Re: [apps-discuss] Getting 3023bis, a.k.a. draft-ietf-appsawg-xml-mediatypes, moving

"Rushforth, Peter" <Peter.Rushforth@NRCan-RNCan.gc.ca> Wed, 01 May 2013 14:40 UTC

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From: "Rushforth, Peter" <Peter.Rushforth@NRCan-RNCan.gc.ca>
To: "Henry S. Thompson" <ht@inf.ed.ac.uk>
Thread-Topic: [apps-discuss] Getting 3023bis, a.k.a. draft-ietf-appsawg-xml-mediatypes, moving
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Date: Wed, 1 May 2013 14:40:38 +0000
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Subject: Re: [apps-discuss] Getting 3023bis, a.k.a. draft-ietf-appsawg-xml-mediatypes, moving
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> -----Original Message-----
> From: Henry S. Thompson [mailto:ht@inf.ed.ac.uk] 
> Sent: May 1, 2013 06:13
> To: Rushforth, Peter
> Cc: apps-discuss@ietf.org
> Subject: Re: [apps-discuss] Getting 3023bis, a.k.a. 
> draft-ietf-appsawg-xml-mediatypes, moving
> 
> Rushforth, Peter writes:
> 
> > Section 8.
> >
> > Suggest to remove the recommendation to register media 
> types with +xml 
> > suffix.  Suggest to add recommendation for a 'profile' 
> parameter for 
> > application/xml, as is being done for atom : 
> > http://tools.ietf.org/html/draft-wilde-atom-profile-01
> 
> I have to say I'm not inclined to go that way.  There is a 
> _very_ large installed base, particularly of 
> application/xhtml+xml and application/rdf+xml.  There are 
> around 100 registered application/xxx+xml media types 
> registered _outside_ the vnd... sub-space, and another 200 or 
> so there.  We recently spent a lot of time getting both the 
> general approach to registering structured suffixes and their 
> uses [1] and using that approach to clean up / document 
> existing practices [2], including the +xml case.
> 
> Introducing an alternative profile-based approach at this 
> point would just confuse things, IMO.

Things are already confused, I think partly because of the +xml convention.

The intent of using any parameter (not just the 'profile' parameter) 
is to expose, without obscuring the type/subtype, while adding additional optional 
identifying characteristics to the media type.  

I think that was actually the intent of the initial registration of the +xml 
convention.  I have used a content negotiation library [1] which
does a nice job of ignoring or recognizing parameters as appropriate,
but doesn't support +suffix in any way.   Web browsers don't
support the +xml convention either, so it seems that although it may
be too late for those media types mentioned above, it is
not too late for future media types to take advantage of standard
facilities.  In the end the mime type string is an identifier, so
it won't hurt those media types above to continue being known as they are
'+xml' and all, but it might be wiser to get future XML media type
registrations off on the right track.

[1] https://groups.google.com/forum/?fromgroups#!forum/mimeparse-dev

> 
> > Suggest to remove reference to Appendix A.  Remove Appendix 
> A, also. 
> > All of that stuff is not the business of this RFC, but is the 
> > responsibility of the registration procedure, in my opinion.
> 
> What do people think?  Appendix A [3] is "Why Use the '+xml'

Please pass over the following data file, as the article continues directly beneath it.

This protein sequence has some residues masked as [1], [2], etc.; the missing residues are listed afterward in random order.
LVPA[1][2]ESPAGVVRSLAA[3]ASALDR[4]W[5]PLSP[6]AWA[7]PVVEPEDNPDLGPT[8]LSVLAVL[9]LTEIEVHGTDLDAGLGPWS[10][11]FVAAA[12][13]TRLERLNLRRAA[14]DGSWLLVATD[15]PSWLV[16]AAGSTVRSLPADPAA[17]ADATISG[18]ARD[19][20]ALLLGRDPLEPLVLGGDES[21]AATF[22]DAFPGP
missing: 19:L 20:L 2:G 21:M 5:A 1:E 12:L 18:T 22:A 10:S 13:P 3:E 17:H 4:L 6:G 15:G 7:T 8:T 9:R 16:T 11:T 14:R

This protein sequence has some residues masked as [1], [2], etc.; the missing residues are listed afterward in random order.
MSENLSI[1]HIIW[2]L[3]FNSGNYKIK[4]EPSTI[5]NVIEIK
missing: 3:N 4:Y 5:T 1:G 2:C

> Suffix for XML-Based MIME Types?" and is carried over nearly 
> unchanged from
> RFC3023 [4].  Maybe it was needed 12 years ago but is no 
> longer relevant/necessary/useful?
> 
> > Suggest to remove discussion of hypertext linking.  XML does not 
> > include hypermedia affordances, so there is a disconnect 
> between what 
> > can be expected in application/xml vs. what is discussed in 
> this RFC.  
> > If an XML vocabulary contains XLinks, let that vocabulary 
> register its 
> > own media type.  Also, relative to the discussion of XLinks in that 
> > section, the web is not limited to XML documents (heck they hardly 
> > even exist on the web), so perhaps XLink itself needs an update to 
> > allow linking to non-XML representations.
> 
> This comment regards a list in section 8 "A Naming Convention 
> for XML-Based Media Types" [5] which is introduced as follows:
> 
>   Some areas where 'generic' processing is useful include:
> 
> and has among 7 bullet points the following:
> 
>   * Browsing - An XML browser can display any XML document with a
>     provided [CSS] or [XSLT] style sheet, whatever the vocabulary of
>     that document.
> 
>   * Hypertext linking - [XLink] hypertext linking is designed to
>     connect any XML documents, regardless of vocabulary.
> 
> It seems to me these statements are both true, but the second 
> is indeed weaker, because there are no generic XLink tools as 
> far as I'm aware, and indeed it's not clear what they would 
> be.  I'm inclined to replace this with reference to a 
> _different_ link-related standard, namely XInclude, for which 
> generic support _does_ exist.  Something along the line of
> 
>    * Transclusion - [XInclude] is designed to support transclusion of
>      XML or text into arbitrary XML documents, regardless of
>      vocabulary.

Actually, my main point is that application/xml does not imply any of
this processing, unless the registration for that media type (which is
the subject of this draft, right?)  explicitly
calls out the applicable specifications as being implied.  I don't
*think* that is the intention of the registration.  I *think* that 
application/xml is intended to imply is what the least common denominator of
what can be considered to be xml.  So, for example, namespaces are not in scope.
Nor is XLink, XInclude, <?xml-stylesheet?> etc etc etc.

What is left?  Very very limited application semantics, if I understand the
intent of XML i.e. perhaps only what is implied by the proverbial "XML Processor".


Regards,
Peter Rushforth